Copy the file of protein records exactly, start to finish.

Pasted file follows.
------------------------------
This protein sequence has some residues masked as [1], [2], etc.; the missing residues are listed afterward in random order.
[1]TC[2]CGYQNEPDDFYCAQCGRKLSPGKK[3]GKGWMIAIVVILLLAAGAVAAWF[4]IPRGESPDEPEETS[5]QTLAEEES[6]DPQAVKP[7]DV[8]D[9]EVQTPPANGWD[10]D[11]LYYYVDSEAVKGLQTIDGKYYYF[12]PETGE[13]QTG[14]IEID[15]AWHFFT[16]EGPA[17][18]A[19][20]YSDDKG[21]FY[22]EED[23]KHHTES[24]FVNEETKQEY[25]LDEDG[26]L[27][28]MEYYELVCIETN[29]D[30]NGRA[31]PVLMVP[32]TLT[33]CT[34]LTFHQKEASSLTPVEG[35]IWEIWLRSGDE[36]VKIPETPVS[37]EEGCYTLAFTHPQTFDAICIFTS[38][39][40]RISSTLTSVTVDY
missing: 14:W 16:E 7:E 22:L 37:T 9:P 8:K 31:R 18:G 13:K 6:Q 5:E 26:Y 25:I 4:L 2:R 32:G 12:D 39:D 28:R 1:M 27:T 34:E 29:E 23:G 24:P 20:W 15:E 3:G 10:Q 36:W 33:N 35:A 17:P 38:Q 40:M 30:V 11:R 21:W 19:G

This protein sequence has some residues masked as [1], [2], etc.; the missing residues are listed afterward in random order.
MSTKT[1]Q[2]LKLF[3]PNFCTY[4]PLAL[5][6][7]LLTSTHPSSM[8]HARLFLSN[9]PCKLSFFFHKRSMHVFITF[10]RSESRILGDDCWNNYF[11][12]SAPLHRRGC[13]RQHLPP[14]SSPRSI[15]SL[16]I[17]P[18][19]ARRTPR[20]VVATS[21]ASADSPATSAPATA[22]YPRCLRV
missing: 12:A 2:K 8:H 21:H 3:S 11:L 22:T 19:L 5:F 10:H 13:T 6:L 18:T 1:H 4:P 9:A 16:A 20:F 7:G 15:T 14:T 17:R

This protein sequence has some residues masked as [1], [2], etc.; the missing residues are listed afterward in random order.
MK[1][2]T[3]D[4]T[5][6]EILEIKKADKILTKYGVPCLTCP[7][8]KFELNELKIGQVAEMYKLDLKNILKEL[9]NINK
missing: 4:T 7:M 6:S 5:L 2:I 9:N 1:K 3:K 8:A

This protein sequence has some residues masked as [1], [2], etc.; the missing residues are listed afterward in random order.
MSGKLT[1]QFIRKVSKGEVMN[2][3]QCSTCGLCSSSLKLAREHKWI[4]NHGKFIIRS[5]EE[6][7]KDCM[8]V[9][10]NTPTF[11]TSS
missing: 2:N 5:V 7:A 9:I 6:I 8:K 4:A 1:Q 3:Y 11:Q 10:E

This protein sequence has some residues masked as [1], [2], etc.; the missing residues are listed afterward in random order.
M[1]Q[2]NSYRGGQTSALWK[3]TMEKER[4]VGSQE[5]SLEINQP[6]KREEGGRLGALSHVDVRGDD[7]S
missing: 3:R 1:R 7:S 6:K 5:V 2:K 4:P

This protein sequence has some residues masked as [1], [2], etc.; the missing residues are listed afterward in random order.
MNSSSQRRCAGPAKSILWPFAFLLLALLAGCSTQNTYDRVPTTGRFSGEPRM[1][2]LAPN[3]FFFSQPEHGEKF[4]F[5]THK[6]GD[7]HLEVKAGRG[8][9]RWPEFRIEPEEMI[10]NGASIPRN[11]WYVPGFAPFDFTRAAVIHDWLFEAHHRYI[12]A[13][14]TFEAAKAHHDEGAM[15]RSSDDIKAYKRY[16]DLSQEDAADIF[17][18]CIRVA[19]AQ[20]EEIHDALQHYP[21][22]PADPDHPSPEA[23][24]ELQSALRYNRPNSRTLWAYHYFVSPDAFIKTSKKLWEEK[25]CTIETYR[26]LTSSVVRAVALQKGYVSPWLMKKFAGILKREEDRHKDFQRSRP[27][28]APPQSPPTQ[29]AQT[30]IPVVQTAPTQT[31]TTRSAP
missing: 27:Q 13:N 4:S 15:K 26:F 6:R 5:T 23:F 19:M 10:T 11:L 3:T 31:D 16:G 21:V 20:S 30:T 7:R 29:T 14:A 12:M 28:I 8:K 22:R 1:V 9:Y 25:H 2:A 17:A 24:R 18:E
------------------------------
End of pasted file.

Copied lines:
This protein sequence has some residues masked as [1], [2], etc.; the missing residues are listed afterward in random order.
[1]TC[2]CGYQNEPDDFYCAQCGRKLSPGKK[3]GKGWMIAIVVILLLAAGAVAAWF[4]IPRGESPDEPEETS[5]QTLAEEES[6]DPQAVKP[7]DV[8]D[9]EVQTPPANGWD[10]D[11]LYYYVDSEAVKGLQTIDGKYYYF[12]PETGE[13]QTG[14]IEID[15]AWHFFT[16]EGPA[17][18]A[19][20]YSDDKG[21]FY[22]EED[23]KHHTES[24]FVNEETKQEY[25]LDEDG[26]L[27][28]MEYYELVCIETN[29]D[30]NGRA[31]PVLMVP[32]TLT[33]CT[34]LTFHQKEASSLTPVEG[35]IWEIWLRSGDE[36]VKIPETPVS[37]EEGCYTLAFTHPQTFDAICIFTS[38][39][40]RISSTLTSVTVDY
missing: 14:W 16:E 7:E 22:L 37:T 9:P 8:K 31:R 18:G 13:K 6:Q 5:E 26:Y 25:I 4:L 2:R 32:G 12:D 39:D 28:R 1:M 27:T 34:E 29:E 23:G 24:P 20:W 15:E 3:G 10:Q 36:W 33:N 35:A 17:P 38:Q 40:M 30:V 11:R 21:W 19:G

This protein sequence has some residues masked as [1], [2], etc.; the missing residues are listed afterward in random order.
MSTKT[1]Q[2]LKLF[3]PNFCTY[4]PLAL[5][6][7]LLTSTHPSSM[8]HARLFLSN[9]PCKLSFFFHKRSMHVFITF[10]RSESRILGDDCWNNYF[11][12]SAPLHRRGC[13]RQHLPP[14]SSPRSI[15]SL[16]I[17]P[18][19]ARRTPR[20]VVATS[21]ASADSPATSAPATA[22]YPRCLRV
missing: 12:A 2:K 8:H 21:H 3:S 11:L 22:T 19:L 5:F 10:H 13:T 6:L 18:T 1:H 4:P 9:A 16:A 20:F 7:G 15:T 14:T 17:R

This protein sequence has some residues masked as [1], [2], etc.; the missing residues are listed afterward in random order.
MK[1][2]T[3]D[4]T[5][6]EILEIKKADKILTKYGVPCLTCP[7][8]KFELNELKIGQVAEMYKLDLKNILKEL[9]NINK
missing: 4:T 7:M 6:S 5:L 2:I 9:N 1:K 3:K 8:A

This protein sequence has some residues masked as [1], [2], etc.; the missing residues are listed afterward in random order.
MSGKLT[1]QFIRKVSKGEVMN[2][3]QCSTCGLCSSSLKLAREHKWI[4]NHGKFIIRS[5]EE[6][7]KDCM[8]V[9][10]NTPTF[11]TSS
missing: 2:N 5:V 7:A 9:I 6:I 8:K 4:A 1:Q 3:Y 11:Q 10:E

This protein sequence has some residues masked as [1], [2], etc.; the missing residues are listed afterward in random order.
M[1]Q[2]NSYRGGQTSALWK[3]TMEKER[4]VGSQE[5]SLEINQP[6]KREEGGRLGALSHVDVRGDD[7]S
missing: 3:R 1:R 7:S 6:K 5:V 2:K 4:P

This protein sequence has some residues masked as [1], [2], etc.; the missing residues are listed afterward in random order.
MNSSSQRRCAGPAKSILWPFAFLLLALLAGCSTQNTYDRVPTTGRFSGEPRM[1][2]LAPN[3]FFFSQPEHGEKF[4]F[5]THK[6]GD[7]HLEVKAGRG[8][9]RWPEFRIEPEEMI[10]NGASIPRN[11]WYVPGFAPFDFTRAAVIHDWLFEAHHRYI[12]A[13][14]TFEAAKAHHDEGAM[15]RSSDDIKAYKRY[16]DLSQEDAADIF[17][18]CIRVA[19]AQ[20]EEIHDALQHYP[21][22]PADPDHPSPEA[23][24]ELQSALRYNRPNSRTLWAYHYFVSPDAFIKTSKKLWEEK[25]CTIETYR[26]LTSSVVRAVALQKGYVSPWLMKKFAGILKREEDRHKDFQRSRP[27][28]APPQSPPTQ[29]AQT[30]IPVVQTAPTQT[31]TTRSAP
missing: 27:Q 13:N 4:S 15:K 26:F 6:R 5:T 23:F 19:M 10:T 11:L 3:T 31:D 16:G 21:V 20:S 30:T 7:R 29:T 14:A 12:M 28:I 8:K 22:R 1:V 9:Y 25:H 2:A 17:A 24:R 18:E